- Oxycontin: Time Bomb: Chronic pain is an epidemic that affects millions of people worldwide. The introduction of Oxycontin in the medical community has helped countless individuals regain quality of life and better manage their pain, but it has simultaneously introduced a new frontier in addiction. The success of the drug is unrivaled in the industry and much of this is due to alliances within the medical community that turns doctors into spokespeople, making large amounts of money by advocating for the drug in public forums. Although Oxycontin has brought a great deal of relief for many, it has also contributed to significant increases in drug dependencies, alarmingly high rates of overdose, and increased recreational use.
- Overtaken: This gripping documentary focuses on the stories of teens who have experienced near-death situations due to drug abuse. The stories shared are from teens who do not fit stereotypes one often associates with substance abuse. Star athletes, private school students, teens with high GPAs, high schoolers involved in student government, and recipients of scholarships—all are susceptible to peer pressure and the effects of drug and alcohol abuse. Students in this documentary tell chilling tales of overdoses, comas, and loss of control. From prescription drugs to marijuana to alcohol, the teens in this documentary gradually fell deeper into the grips of addiction and now share their stories with viewers.
- Ben: Diary of a Heroin Addict: This documentary tells the story of Ben, a man who came from a middle-class family, was a Boy Scout, played in the school orchestra, and grew up in a loving environment. Ben had an upbringing that set him up for success, but despite this, he eventually succumbed to a lifestyle of heroin addiction. Shooting up as many as four times a day, Ben kept a video diary during his last months, detailing his method of abuse and his attempts to stop. The documentary is a very raw and gritty depiction of the effects of heroin abuse on a person’s body. Ben’s body began to break down, and his veins were rendered useless, leading him to inject heroin into his groin. This intimate documentary depicts troubling moments, including phone conversations in which he lies about being clean as he mixes his next hit. Ben’s motivation was to show the true nature of addiction and how it took over his entire life.
Pop Culture’s Influence on Substance Abuse
Drug and alcohol abuse is often glorified in movies and is a constant presence at teen parties. In most movies, binge drinking and experimentation with drugs is a comedic interjection rather than an act that carries with it potentially dangerous consequences. Although there may be the occasional scene in which characters must face the troubling results of substance abuse, these are often minuscule in the grand scheme of things. Characters escape with few to no consequences and often lead productive, happy lives despite their experience with drugs and alcohol.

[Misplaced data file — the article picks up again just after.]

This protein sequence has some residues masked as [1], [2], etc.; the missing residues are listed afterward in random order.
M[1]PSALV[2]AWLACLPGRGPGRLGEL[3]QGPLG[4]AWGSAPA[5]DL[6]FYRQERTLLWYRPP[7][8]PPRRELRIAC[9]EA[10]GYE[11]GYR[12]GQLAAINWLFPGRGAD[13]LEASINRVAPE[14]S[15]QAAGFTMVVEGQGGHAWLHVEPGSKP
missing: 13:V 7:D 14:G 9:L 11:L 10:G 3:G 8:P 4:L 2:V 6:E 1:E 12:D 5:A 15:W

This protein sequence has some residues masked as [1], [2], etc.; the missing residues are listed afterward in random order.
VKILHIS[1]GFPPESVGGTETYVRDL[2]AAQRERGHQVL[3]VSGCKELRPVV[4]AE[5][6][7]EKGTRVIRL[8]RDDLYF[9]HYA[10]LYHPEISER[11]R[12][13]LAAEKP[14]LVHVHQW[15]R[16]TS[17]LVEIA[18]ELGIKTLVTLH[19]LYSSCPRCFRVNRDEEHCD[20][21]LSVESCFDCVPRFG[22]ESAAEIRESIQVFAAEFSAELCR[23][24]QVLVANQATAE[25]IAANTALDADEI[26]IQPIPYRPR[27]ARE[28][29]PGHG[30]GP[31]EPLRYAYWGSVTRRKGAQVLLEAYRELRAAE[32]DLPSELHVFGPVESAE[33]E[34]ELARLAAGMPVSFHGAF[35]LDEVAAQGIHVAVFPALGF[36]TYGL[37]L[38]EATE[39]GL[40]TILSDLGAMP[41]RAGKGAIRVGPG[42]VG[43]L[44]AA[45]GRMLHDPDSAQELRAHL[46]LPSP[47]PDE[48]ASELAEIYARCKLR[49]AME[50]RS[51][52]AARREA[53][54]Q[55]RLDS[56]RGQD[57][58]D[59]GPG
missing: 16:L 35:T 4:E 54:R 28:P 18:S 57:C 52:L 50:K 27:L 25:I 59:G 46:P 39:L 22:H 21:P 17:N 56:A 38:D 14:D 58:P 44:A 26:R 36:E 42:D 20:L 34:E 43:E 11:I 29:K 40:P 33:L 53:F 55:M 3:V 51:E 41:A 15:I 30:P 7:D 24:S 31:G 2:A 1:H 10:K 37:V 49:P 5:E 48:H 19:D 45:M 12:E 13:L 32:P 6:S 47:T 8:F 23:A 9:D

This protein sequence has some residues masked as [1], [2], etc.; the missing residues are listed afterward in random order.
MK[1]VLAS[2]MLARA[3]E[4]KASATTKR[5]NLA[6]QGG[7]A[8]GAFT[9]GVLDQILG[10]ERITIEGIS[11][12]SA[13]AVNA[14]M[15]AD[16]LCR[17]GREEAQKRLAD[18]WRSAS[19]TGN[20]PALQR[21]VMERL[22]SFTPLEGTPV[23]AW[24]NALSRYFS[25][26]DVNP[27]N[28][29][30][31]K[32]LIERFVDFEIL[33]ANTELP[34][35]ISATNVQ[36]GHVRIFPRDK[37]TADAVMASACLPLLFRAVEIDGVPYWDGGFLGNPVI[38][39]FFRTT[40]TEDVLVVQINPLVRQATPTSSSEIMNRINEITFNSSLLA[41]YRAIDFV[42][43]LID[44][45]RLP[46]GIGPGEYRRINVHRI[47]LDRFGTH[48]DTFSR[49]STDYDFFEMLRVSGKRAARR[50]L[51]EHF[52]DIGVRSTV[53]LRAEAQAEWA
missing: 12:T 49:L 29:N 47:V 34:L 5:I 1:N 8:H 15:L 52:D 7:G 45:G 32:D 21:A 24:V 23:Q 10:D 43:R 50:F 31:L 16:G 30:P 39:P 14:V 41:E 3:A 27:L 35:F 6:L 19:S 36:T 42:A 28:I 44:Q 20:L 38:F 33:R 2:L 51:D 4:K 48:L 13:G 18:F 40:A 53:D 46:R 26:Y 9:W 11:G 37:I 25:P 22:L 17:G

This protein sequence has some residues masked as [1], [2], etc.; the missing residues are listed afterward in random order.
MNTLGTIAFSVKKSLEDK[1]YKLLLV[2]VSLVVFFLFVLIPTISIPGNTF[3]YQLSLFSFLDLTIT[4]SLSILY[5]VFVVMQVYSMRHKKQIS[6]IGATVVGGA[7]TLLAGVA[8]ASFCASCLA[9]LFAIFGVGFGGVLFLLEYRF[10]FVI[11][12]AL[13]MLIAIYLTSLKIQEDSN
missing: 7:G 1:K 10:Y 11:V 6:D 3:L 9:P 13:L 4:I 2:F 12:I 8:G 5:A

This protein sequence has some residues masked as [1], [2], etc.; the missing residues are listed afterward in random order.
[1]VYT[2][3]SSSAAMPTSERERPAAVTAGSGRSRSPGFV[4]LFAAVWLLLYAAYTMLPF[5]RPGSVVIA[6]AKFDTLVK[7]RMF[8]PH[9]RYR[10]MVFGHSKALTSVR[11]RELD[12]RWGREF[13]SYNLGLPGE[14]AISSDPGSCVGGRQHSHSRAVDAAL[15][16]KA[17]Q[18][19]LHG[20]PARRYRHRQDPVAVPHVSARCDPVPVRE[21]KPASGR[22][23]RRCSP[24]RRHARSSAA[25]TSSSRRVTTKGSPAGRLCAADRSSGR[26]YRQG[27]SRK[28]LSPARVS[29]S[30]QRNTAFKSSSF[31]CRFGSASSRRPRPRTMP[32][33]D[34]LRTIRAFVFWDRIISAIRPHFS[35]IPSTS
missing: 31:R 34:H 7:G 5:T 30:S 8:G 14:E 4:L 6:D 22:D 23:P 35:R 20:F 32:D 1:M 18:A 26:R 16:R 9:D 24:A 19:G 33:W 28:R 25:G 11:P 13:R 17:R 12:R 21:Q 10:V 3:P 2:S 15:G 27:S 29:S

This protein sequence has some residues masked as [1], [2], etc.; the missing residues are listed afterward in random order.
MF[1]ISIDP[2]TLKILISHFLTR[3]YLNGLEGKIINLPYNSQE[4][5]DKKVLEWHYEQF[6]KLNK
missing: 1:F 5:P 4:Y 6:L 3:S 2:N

Movies like Superbad share the story of misfit teens looking to become popular, get the girls, and have a good time while doing it. They engage in risky behaviors, lie, and manipulate others to throw a huge party just to impress their peers. While the movie chooses to display moments of comedy such as drinking too much and throwing up in front of the girl who is the object of desire, this light-hearted depiction of binge drinking as simply an embarrassing moment in front of a girl minimizes the real risks associated with the behavior. In many cases, movies show embarrassing moments as the onlyl risk of substance use, instead of portraying the very real possibility of alcohol poisoning, sexual assault, or an alcohol-related accident.
Music also contributes to the misrepresentation of drugs and alcohol in pop culture. Celebrities such as Lil Wayne, Miley Cyrus, and countless others popularize substance abuse through anthems about getting high and partying. Drugs such as sizzurp and Molly have gained significant attention due to the influence of the music industry and songs that glorify their use. While an individual may listen to these songs and not feel consciously impacted by the messages they deliver, the cprevalence of these themes in popular music may cause an individual to believe that substance abuse is the norm and generally accepted by the majority of their peers. This can lead to an individual feeling subconscious pressure to conform to what they perceive to be the norm, which can result in struggles with addiction.